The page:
Have You Earned The Right To Run More?

Thanks to Gray Cook and his book, Movement, for inspiring this post. I like the following quote, “Historically, the environment forced us to adapt since our ability to modify our surroundings was limited. Today we seem to resist natural and practical adaptation at every turn, while we modify every part of the environment that touches us.” Next time you're at your local boot camp workout or group exercise class take a look around. Listen to the instructor. Notice how the emphasis on quantity often outweighs the emphasis on quality? Workouts are often judged on how much work we do in a given amount of time. How far did you run? How fast did you run? How many push-ups can you do?

Don't get me wrong, I love performance measurement just as much as the next guy. Heck, I just got the new Garmin Forerunner 610 to track my pace, distance, routes, heart rate, etc! The touch screen is pretty sweet, indeed.

But what I'm saying is that as a society we have gotten away from what really matters. And that's movement quality. What happened to progression? A gymnast doesn't start out rocking a mean iron-cross or an elaborate floor routine in year one just as (traditionally) a runner doesn't run a marathon in his first year of training.

Now obviously you can do whatever you want. But you also have to accept the consequences, ok?

Let's say you're a brand new runner who wants to run a half marathon with your friends who are already runners. With or without shoes, you can run 2 minutes before tiring. If I give you shoes, what will happen? Most likely you will be able to run farther and faster than without shoes, right? Clearly the shoes will cushion and protect your feet and that will prevent injury ...at least in the short term.

Now, what would happen if I instructed you to build up your mileage without shoes? What do you think that progression would look like? A lot slower, huh? Why is that?

The reason is that you are forced to focus on quality of movement first, before considering quantity.

If you run with poor technique, your body will let you know because it will hurt! Over-stride and your heel will let you know. If you're feet are weak, then they will start to ache after only a few minutes of running. This is one of the reasons barefoot running can be considered a “self-limiting” activity. You can only do as much as your current ability or weakest link allows. Some other examples include jumping rope, surfing and climbing. If you don't own the movement, you won't succeed.

With consistent training you would eventually build up the necessary strength in your feet and the proper coordination to run for as long as you would have been able to with shoes. Your body will tell you when it can handle more and it absolutely will tell you when it's had enough!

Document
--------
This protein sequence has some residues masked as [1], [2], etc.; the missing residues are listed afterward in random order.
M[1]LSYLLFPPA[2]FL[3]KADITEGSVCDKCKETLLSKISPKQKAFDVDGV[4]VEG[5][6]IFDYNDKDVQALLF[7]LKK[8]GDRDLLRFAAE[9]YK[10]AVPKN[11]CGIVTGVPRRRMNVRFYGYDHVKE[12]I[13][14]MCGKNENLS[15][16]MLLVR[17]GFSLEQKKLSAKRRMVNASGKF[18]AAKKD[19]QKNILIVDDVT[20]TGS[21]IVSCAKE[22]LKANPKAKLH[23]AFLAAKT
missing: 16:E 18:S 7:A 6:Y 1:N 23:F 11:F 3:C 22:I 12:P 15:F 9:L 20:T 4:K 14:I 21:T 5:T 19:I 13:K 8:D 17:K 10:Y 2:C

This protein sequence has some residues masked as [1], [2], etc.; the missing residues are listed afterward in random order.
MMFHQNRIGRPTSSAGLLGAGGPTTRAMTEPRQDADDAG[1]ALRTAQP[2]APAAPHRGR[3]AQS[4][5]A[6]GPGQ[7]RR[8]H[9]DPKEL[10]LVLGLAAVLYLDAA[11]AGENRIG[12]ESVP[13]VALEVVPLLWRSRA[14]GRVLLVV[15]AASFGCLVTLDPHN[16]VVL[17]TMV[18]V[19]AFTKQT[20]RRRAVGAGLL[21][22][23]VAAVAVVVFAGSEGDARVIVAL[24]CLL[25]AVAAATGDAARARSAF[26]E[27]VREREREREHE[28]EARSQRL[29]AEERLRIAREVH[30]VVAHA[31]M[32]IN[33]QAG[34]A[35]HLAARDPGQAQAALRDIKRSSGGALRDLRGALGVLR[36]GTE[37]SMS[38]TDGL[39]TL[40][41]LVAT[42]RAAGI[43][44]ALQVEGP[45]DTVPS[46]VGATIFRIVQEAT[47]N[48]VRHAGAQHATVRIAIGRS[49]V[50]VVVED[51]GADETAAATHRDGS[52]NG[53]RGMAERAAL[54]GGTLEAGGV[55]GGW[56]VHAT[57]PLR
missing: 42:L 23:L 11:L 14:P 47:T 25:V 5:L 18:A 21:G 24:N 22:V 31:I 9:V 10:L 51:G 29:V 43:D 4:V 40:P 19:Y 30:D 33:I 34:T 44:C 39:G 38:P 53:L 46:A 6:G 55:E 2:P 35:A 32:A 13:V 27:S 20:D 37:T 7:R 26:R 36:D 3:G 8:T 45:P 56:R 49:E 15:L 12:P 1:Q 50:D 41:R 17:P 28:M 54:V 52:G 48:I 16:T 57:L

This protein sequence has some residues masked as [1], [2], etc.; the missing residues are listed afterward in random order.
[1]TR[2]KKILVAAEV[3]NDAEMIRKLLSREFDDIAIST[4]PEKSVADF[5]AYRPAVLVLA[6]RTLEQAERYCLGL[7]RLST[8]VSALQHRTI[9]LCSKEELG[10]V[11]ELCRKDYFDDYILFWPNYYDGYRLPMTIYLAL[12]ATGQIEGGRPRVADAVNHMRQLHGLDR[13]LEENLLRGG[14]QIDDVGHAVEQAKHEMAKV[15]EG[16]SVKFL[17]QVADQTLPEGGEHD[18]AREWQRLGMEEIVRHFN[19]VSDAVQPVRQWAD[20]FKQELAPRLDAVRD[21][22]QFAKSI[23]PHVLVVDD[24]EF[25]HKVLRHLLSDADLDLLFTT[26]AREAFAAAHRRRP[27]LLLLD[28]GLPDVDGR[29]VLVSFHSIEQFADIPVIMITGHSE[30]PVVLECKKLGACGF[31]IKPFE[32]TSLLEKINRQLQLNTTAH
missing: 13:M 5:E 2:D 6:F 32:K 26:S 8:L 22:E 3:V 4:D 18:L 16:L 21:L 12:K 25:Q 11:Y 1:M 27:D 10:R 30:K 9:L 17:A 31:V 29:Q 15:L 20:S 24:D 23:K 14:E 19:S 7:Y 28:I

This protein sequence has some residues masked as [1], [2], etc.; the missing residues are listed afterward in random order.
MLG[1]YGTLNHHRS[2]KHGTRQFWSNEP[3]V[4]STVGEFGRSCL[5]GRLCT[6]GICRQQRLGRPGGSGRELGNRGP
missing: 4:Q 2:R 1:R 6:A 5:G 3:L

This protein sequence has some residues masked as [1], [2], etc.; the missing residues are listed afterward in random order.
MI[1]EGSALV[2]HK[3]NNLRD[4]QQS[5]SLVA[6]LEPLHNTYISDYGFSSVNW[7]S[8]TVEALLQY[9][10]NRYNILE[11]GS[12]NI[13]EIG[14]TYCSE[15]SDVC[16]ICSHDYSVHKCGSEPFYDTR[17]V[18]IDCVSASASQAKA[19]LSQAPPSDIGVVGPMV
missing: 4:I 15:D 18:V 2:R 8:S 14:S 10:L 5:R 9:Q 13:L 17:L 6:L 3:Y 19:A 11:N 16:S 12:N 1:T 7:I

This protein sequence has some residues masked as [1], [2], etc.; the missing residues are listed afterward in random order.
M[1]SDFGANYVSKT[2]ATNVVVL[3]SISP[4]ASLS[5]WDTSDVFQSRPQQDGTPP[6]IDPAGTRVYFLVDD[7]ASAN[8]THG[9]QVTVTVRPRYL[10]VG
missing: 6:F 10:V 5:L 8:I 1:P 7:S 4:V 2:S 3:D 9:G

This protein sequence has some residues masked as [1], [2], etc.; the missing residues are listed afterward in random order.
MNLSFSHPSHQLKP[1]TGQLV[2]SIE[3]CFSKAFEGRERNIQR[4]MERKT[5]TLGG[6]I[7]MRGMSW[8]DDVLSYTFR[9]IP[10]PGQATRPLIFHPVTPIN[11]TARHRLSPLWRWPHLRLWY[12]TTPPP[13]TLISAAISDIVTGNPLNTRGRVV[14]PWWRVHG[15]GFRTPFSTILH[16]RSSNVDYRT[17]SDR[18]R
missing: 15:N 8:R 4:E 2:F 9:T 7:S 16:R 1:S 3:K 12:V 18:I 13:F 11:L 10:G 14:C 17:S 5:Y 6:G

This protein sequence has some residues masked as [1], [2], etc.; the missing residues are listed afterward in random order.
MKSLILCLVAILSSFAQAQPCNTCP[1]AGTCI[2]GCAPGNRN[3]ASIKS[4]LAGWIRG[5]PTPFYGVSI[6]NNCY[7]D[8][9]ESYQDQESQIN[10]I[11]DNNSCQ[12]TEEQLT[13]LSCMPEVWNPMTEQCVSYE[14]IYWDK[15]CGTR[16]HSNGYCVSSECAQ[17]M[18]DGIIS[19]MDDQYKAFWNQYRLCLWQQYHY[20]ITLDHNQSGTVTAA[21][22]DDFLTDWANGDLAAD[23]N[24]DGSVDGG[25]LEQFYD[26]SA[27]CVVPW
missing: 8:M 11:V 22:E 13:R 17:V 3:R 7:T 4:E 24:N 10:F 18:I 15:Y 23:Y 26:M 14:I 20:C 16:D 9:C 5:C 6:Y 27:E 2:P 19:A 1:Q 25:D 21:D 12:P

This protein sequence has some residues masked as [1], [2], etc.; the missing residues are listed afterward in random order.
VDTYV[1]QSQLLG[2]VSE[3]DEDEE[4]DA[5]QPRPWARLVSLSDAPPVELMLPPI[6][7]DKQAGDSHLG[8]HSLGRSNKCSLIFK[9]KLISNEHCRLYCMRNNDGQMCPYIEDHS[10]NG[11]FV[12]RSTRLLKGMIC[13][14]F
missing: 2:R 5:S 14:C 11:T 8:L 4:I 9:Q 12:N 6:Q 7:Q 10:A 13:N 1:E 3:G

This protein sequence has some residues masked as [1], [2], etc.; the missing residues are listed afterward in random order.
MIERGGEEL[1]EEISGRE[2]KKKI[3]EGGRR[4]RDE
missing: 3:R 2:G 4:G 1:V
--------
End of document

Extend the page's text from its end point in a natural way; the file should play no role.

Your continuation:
The difference between the two scenarios above is that shoes allow you to modify your environment to allow you to do something you otherwise wouldn't be able to do.

They allow for the possibility of an over-striding gait pattern. They allow you to run farther than your tendons and bones would otherwise permit. They allow you to push yourself harder and run faster. The problem is that you didn't really earn the right to run fast and long.

Cook states the following messages your feet will send you, if you listen:

Let me help you refine the most authentic stride for your current limits and abilities.

I have lots of nerve endings that provide information about how and when to use all the right muscles most efficient sequences to create a low-impact efficient stride customized to your unique qualities.

I can actually do most of my teaching automatically, so you will not need to memorize anything —you’ll know when you are doing it wrong… trust me.

Just listen to me every now and then, and if you choose to opt for the extra protection of shoes that’s cool. Just revisit me every now and then so we can stay connected and I can give you some feedback.

You may think the point of this post is to convince you to ditch your shoes and run barefoot. Not at all. I just chose to use barefoot running as an example. The point is to focus on quality of movement before adding on quantity. Earn the right to train more. Make sure your push-up technique is dead on before doing 100 per day. Balance on one foot and perform a squat with complete control, alignment and balance before adding weights to an ugly squat or lunge. Dedicate some of your training time to a self-limiting exercise like the turkish get-up or walking on a balance beam.

Again, in our society we want to be able to do things NOW. We don't want to wait. Patience? What's that?! Well, if I'm your coach I'm going to make you earn it. I'm going to make you earn the right to run a long distance race. Just gotta run that half marathon in 3 months? I'm sure there's a coach out there that will gladly take your money, but that ain't me.